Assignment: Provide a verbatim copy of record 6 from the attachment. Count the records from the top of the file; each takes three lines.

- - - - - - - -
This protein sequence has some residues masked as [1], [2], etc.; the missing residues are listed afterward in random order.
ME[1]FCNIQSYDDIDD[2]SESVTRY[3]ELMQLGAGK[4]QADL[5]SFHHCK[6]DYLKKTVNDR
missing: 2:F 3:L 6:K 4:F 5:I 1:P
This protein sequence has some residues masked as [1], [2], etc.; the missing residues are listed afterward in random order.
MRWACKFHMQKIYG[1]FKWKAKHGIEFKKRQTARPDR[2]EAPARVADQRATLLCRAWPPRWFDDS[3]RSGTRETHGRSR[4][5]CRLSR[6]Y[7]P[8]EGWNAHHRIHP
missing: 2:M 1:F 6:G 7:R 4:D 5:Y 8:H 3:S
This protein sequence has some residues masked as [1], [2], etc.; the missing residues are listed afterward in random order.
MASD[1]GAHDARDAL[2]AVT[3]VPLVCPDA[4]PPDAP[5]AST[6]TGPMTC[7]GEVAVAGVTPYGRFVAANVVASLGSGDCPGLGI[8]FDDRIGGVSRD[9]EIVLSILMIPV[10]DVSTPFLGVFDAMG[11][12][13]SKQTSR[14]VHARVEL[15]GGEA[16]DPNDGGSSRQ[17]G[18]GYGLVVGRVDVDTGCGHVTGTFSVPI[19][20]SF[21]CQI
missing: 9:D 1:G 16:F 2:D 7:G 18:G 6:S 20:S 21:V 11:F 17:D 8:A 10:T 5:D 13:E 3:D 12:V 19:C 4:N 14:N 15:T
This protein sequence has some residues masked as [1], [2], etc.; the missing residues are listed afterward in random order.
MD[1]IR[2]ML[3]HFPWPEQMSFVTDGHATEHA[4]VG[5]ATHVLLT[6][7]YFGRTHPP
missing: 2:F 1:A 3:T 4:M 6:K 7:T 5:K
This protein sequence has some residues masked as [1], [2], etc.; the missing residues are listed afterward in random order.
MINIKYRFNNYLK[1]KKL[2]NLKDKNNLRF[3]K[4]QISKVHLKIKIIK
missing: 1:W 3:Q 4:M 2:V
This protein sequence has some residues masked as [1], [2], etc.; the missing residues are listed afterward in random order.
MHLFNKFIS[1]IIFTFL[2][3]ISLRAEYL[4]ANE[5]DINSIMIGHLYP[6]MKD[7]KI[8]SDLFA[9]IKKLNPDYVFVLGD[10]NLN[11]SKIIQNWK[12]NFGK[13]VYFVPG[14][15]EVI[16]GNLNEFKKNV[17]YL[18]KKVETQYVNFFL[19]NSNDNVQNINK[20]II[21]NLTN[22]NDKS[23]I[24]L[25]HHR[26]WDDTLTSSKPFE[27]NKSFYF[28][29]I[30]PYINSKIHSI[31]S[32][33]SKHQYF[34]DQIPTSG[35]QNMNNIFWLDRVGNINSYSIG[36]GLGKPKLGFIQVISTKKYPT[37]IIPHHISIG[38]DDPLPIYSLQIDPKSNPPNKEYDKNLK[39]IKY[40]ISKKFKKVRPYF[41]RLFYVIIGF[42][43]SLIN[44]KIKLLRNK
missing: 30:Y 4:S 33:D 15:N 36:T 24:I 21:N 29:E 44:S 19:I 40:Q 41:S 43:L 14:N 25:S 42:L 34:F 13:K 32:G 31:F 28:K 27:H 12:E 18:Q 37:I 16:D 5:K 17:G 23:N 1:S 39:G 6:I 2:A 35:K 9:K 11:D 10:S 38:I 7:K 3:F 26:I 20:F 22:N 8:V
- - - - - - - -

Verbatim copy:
This protein sequence has some residues masked as [1], [2], etc.; the missing residues are listed afterward in random order.
MHLFNKFIS[1]IIFTFL[2][3]ISLRAEYL[4]ANE[5]DINSIMIGHLYP[6]MKD[7]KI[8]SDLFA[9]IKKLNPDYVFVLGD[10]NLN[11]SKIIQNWK[12]NFGK[13]VYFVPG[14][15]EVI[16]GNLNEFKKNV[17]YL[18]KKVETQYVNFFL[19]NSNDNVQNINK[20]II[21]NLTN[22]NDKS[23]I[24]L[25]HHR[26]WDDTLTSSKPFE[27]NKSFYF[28][29]I[30]PYINSKIHSI[31]S[32][33]SKHQYF[34]DQIPTSG[35]QNMNNIFWLDRVGNINSYSIG[36]GLGKPKLGFIQVISTKKYPT[37]IIPHHISIG[38]DDPLPIYSLQIDPKSNPPNKEYDKNLK[39]IKY[40]ISKKFKKVRPYF[41]RLFYVIIGF[42][43]SLIN[44]KIKLLRNK
missing: 30:Y 4:S 33:D 15:N 36:T 24:I 21:N 29:E 44:S 19:I 40:Q 41:S 43:L 14:N 25:S 42:L 34:F 13:K 32:G 31:F 28:K 27:H 12:E 18:Q 37:I 16:D 5:K 17:G 23:N 1:S 39:G 6:I 2:A 35:K 9:K 11:D 10:S 38:I 7:K 3:F 26:I 20:F 22:N 8:V